How much should my Toddler be talking?
Many parents question “How much should my child be talking? They are unsure what consists of a “word” and what is babbling. Language development happens in at different age groups and stages. How much should my toddler be talking can be explained in stages. Everything doesn’t happen at one exact age but a range of ages.
As a Special Education teacher who works in Early Intervention, I discuss stages of language on a daily basis. Between the ages of 18- 24 months your Toddlers language development is increasing. This age span is where you will see the most abundance of language. Your child will start repeating words frequently.
At this stage, “word” does not have its traditional definition. A toddler’s word for an object may not found in the dictionary. Other people may not know what the child is asking for either. This is all typical.
What I mean by “word” is what the child uses for a specific item consistently. As long as your child says their “word” for a certain item and doesn’t use it for anything else then it is a “word”. For example- My son would say “wawa” when he was asking for water. He used this word consistently for water and didn’t use it for anything else.
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You do want regular words in the mix as well, but don’t discount their atypical “words”. Children will start to put two words together. It will be a phrase, not a sentence. Example – “more cookie” or ” clean up”. Around 2 years-old your child will be saying more of a sentence. They will use proper words combined with their words to express
themselves and ask questions. Toddler’s at this stage have more of an understanding about a conversation and want to join in with you. They can now use language to make choices and express feelings.
Click here to get your FREE copy of the language development chapter in the Toddler Enrichment Ebook. Stages of Language Development chart included.
Two is a great age in regards to language and personality. Your child can understand what you say, tell you what they want and what they don’t. They will also start to demonstrate their personality. Children will understand when things are funny. It’s a great time watching their personality develop.
Try to avoid comparing your toddler’s language with that of other children. Some children’s language skills progress steadily over long periods of time. Others develop large vocabularies in a few months. Remember, stages of early development is when milestones are reached and is not the same for every child. You are looking at the range.
For more information on Toddler Language Development, and all things Toddler be sure to look at the Toddler Enrichment Ebook. End your online search for toddler information and daily activities.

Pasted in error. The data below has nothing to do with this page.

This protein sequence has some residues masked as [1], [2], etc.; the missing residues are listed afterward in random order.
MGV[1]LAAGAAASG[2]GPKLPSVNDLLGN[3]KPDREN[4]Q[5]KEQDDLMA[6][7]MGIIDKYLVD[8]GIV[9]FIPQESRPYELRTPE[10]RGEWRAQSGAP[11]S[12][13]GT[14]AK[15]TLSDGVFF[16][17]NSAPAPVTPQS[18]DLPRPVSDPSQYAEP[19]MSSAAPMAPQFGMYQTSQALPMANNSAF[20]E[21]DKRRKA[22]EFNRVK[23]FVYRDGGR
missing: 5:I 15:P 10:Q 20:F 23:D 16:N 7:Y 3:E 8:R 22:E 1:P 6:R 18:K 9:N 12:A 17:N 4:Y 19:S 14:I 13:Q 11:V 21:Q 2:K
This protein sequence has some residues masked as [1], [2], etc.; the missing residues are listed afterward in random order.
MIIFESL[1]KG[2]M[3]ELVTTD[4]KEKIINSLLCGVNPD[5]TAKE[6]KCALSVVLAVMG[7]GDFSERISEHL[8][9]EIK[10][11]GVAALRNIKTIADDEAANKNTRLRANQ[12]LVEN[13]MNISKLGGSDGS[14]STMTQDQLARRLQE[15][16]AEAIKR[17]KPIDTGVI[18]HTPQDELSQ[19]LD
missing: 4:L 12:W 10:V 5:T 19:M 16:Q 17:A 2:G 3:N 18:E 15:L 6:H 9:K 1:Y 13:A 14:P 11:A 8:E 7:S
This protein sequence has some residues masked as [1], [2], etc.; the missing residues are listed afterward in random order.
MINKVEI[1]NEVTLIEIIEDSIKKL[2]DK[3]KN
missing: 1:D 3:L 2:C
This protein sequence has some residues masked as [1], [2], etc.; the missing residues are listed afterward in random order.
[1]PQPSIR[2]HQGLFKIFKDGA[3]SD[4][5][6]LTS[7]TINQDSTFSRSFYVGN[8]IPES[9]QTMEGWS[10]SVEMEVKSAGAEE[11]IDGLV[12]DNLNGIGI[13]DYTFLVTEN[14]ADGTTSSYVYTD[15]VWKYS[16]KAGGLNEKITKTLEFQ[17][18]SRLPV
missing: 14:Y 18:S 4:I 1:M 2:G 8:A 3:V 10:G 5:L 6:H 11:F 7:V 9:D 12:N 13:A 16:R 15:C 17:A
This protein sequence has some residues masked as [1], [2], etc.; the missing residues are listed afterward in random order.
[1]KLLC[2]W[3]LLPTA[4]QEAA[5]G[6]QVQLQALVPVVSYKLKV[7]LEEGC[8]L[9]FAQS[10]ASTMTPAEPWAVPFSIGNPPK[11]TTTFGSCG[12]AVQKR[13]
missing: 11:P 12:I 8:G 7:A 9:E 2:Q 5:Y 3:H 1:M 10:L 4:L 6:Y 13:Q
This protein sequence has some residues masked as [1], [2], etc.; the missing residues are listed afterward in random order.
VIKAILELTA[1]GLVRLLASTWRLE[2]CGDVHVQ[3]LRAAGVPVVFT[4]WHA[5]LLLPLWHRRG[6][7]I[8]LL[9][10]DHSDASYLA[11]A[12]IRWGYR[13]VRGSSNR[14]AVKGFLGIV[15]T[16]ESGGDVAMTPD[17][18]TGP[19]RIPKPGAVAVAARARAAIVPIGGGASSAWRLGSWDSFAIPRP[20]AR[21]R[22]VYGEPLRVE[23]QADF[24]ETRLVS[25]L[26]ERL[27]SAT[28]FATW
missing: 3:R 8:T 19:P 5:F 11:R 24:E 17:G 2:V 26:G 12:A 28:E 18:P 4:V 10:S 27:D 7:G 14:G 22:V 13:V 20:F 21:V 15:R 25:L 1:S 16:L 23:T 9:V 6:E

How to Encourage your Toddler to Talk
Parents have a major impact on their kid’s language development. When kids start school, they are expected to have a strong vocabulary. This foundation starts at home. As parents, we want to encourage language right from the start.
With your baby, you want to narrate your day. Talk about what you are doing all the time. This is the first step of language. They listen to you and get used to your voice. Children are introduced to new words. If I was in the food store, I would talk about what I need to buy and what was in each aisle. As you get them dressed announce a play-by-play. Talk, talk and continue to talk each day.
As your baby is getting older you want to give them cues to help them talk. Prompt them to fill in. Sing songs or read a favorite book and stop, wait for your toddler to fill in the word. If you have a book you read every day and songs you sing, your child will know what comes next. They will get excited to fill in the word and be a part of the conversation.
Reading to your child is one of the best ways to encourage language. Reading will help build vocabulary. Have books in every room so it’s not hard for them to find one. Even before you read the book you can discuss the pictures. First, you point to the cow and then you ask your child “point to the cow or where is the cow.” They can interact and answer before they have the actual words.
You can also pause a favorite show when a question is asked. Have them answer the question. Example: Mickey Mouse says “Do you want to come inside?” Stop the show and ask your child the question. Then they have a moment to think that it was a question for them and that it’s ok to answer. After they answer, put the TV back on. This interaction is vital for increasing language.
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Repetition is key. You may feel that you are saying the same thing over and over, but that’s ok. Children learn from repetition. By hearing a word multiple times it helps them remember that word and what it is associated with.
Build on what your child says. If they say “bird” you say “Yes, the bird is flying.” This way you are confirming they are correct and expanding on what they said to introduce more vocabulary. Don’t criticize their efforts. Give your child simple 1-step and then 2-step directions to follow throughout the day. One step direction would be “get the car”. An
example of a two-step direction is “get the car and put away. This helps them to understand the meaning of words and being able to comprehend what you are asking.
Your child wants to be a part of the conversation. Help them join in whatever way they can.
Toddler Language Development Activities
- Work on simple imitation
- Narrate your day
- Play Music
- Read books
- Sing Songs
- Back and forth interaction
- Repetition, Repetition
- Build on what your child says to make a sentence but don’t criticize
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